Most important, he does not believe truth is plural. He does not believe in relativizing good and evil or that all faiths are independently valid, or that truth is something humans are working toward. Instead, Truth has been revealed. As he writes:

"It is not because we are ultra-conservative, or obscurantist, or reactionary or the other horrid things which we are sometimes said to be. It is rather because we love Jesus Christ, and because we are determined, God helping us, to bear witness to his unique glory and absolute sufficiency. In Christ and in the biblical witness to Christ God's revelation is complete; to add any words of our own to his finished work is derogatory to Christ."

Politicians, especially Democrats, are now trying harder to appeal to people of faith. But people of faith are not just another interest group, like gun owners. You have to begin by understanding the faith. And you can't understand this rising global movement if you don't meet its authentic representatives.

Not Falwell, but Stott.



The Prophecy of C. S. Lewis
Chuck Colson (back to web version) | Send

November 29, 2004

C. S. Lewis was born on this date in 1898, and forty-one years after his death, one thing has become startlingly clear: This Oxford don was not only a keen apologist but also a true prophet for our postmodern age.

For example, Lewis’s 1947 book, Miracles, was penned before most Christians were aware of the emerging philosophy of naturalism. This is the belief that there is a naturalistic explanation for everything in the universe.

Naturalism undercuts any objective morality, opening the door to tyranny. In his book The Abolition of Man, Lewis warned that naturalism turns humans into objects to be controlled. It turns values into “mere natural phenomena”—which can be selected and inculcated into a passive population by powerful Conditioners. Lewis predicted a time when those who want to remold human nature “will be armed with the powers of an omnicompetent state and an irresistible scientific technique.” Sounds like the biotech debate today, doesn’t it?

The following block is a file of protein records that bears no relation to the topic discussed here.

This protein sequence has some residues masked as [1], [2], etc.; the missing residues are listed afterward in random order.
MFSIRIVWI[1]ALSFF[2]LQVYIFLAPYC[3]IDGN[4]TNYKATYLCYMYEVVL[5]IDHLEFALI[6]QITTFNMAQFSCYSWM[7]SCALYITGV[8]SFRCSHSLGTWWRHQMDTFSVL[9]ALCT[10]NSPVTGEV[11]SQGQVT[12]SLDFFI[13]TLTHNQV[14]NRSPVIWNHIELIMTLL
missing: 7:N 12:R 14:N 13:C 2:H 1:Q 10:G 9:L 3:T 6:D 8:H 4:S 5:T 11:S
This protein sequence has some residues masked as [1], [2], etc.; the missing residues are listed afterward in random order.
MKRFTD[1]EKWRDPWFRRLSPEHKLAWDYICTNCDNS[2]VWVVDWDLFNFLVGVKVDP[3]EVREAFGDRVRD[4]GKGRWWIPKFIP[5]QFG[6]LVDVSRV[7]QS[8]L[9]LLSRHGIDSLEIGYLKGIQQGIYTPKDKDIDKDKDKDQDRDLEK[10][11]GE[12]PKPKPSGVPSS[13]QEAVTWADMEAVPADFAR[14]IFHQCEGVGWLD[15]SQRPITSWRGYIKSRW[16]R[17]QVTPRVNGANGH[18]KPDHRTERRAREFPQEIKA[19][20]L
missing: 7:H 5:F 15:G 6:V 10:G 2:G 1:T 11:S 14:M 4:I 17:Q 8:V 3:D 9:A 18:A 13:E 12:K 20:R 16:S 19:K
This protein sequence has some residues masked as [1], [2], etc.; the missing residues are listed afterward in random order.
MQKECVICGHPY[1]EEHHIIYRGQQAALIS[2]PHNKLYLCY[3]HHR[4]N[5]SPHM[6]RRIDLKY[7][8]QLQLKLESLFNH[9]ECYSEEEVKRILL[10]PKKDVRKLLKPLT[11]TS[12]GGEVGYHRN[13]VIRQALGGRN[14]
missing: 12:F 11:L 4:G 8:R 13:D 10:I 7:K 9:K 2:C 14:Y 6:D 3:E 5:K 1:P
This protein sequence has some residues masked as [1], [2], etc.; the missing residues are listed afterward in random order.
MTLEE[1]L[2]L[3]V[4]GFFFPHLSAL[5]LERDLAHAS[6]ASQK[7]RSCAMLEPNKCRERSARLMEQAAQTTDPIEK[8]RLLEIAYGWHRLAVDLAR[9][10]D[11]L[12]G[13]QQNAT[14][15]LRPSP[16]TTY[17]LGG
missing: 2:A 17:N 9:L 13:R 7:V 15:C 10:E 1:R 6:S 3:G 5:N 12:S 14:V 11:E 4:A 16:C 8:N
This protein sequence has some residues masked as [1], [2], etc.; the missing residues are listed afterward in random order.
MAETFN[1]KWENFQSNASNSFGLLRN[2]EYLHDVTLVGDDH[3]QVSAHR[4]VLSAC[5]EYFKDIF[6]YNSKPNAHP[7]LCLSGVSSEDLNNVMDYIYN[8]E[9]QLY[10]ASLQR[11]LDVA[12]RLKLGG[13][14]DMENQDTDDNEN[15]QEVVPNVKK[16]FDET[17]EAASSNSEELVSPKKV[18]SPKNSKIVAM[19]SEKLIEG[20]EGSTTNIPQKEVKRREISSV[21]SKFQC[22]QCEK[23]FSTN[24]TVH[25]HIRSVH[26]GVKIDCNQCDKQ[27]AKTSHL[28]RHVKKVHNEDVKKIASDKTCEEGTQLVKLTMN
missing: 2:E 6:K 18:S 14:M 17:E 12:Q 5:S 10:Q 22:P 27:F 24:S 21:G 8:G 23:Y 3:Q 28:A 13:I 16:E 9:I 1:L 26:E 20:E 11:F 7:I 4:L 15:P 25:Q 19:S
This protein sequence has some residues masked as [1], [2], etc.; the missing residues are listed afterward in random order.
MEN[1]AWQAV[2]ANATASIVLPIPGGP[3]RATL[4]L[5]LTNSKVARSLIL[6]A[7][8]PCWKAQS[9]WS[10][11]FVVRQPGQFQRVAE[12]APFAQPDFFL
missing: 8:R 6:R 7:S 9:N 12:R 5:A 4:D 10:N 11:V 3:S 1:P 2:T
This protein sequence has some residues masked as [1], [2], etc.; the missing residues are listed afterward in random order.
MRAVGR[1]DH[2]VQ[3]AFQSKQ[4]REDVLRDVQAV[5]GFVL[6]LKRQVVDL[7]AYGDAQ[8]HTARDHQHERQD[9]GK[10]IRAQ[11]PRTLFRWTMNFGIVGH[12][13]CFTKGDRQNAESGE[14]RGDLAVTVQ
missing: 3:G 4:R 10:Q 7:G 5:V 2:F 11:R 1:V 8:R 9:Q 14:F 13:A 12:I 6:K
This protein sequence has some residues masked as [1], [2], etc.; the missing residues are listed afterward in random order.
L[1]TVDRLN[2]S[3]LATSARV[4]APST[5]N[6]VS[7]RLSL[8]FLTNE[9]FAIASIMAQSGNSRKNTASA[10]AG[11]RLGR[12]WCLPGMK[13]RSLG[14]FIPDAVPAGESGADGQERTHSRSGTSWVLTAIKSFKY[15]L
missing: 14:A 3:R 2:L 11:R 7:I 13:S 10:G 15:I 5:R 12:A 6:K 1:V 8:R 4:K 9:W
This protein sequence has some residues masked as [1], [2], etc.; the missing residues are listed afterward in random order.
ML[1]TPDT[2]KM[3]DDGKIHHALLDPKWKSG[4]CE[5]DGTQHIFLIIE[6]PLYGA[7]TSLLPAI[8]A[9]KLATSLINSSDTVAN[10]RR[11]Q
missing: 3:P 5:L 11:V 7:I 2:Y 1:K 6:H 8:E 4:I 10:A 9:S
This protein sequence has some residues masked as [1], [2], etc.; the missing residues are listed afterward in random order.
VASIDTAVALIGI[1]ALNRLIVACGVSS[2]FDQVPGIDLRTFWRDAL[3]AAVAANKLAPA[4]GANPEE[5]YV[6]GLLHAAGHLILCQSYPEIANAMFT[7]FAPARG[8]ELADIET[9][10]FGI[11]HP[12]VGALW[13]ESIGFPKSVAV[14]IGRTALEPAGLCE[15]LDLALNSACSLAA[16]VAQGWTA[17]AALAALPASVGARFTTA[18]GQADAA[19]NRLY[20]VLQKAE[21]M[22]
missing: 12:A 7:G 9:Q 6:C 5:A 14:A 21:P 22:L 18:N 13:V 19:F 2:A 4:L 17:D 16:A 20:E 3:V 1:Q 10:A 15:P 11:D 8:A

Why was Lewis so uncannily prophetic? At first glance he seems an unlikely candidate. He was not a theologian; he was an English professor. What was it that made him such a keen observer of cultural and intellectual trends?

The answer may be somewhat discomfiting to modern evangelicals: One reason is precisely that Lewis was not an evangelical. He was a professor in the academy, with a specialty in medieval literature, which gave him a mental framework shaped by the whole scope of intellectual history and Christian thought. As a result, he was liberated from the narrow confines of the religious views of the day—which meant he was able to analyze and critique them.

Lewis once wrote than any new book “has to be tested against the great body of Christian thought down the ages.” Because he himself was steeped in that “great body of Christian thought,” he quickly discerned trends that ran counter to it.

But how many of us are familiar with that same panorama of Christian ideas “down the ages”? How many of us know the work of more than a few contemporary writers? How, then, can we stand against the destructive intellectual trends multiplying in our own day?

The problem is not that modern evangelicals are less intelligent than Lewis. As Mark Noll explains in his book The Scandal of the Evangelical Mind, the problem is that our sharpest intellects have been channeled into biblical scholarship, exegesis, and hermeneutics. While that is a vital enterprise, we rarely give the same scholarly attention to history, literature, politics, philosophy, economics, or the arts. As a result, we are less aware of the culture than we should be, less equipped to defend a biblical worldview, and less capable of being a redemptive force in our postmodern society—less aware, as well, of the threats headed our way from cultural elites.

You and I need to follow Lewis’s lead. We must liberate ourselves from the prison of our own narrow perspective and immerse ourselves in Christian ideas “down the ages.” Only then can we critique our culture and trace the trends.

The best way to celebrate Lewis’s birthday is to be at our posts, as he liked to say—with renewed spirits and with probing and informed minds.

1 comment:

amanda said...

I read the article about CS Lewis finally. It was interesting.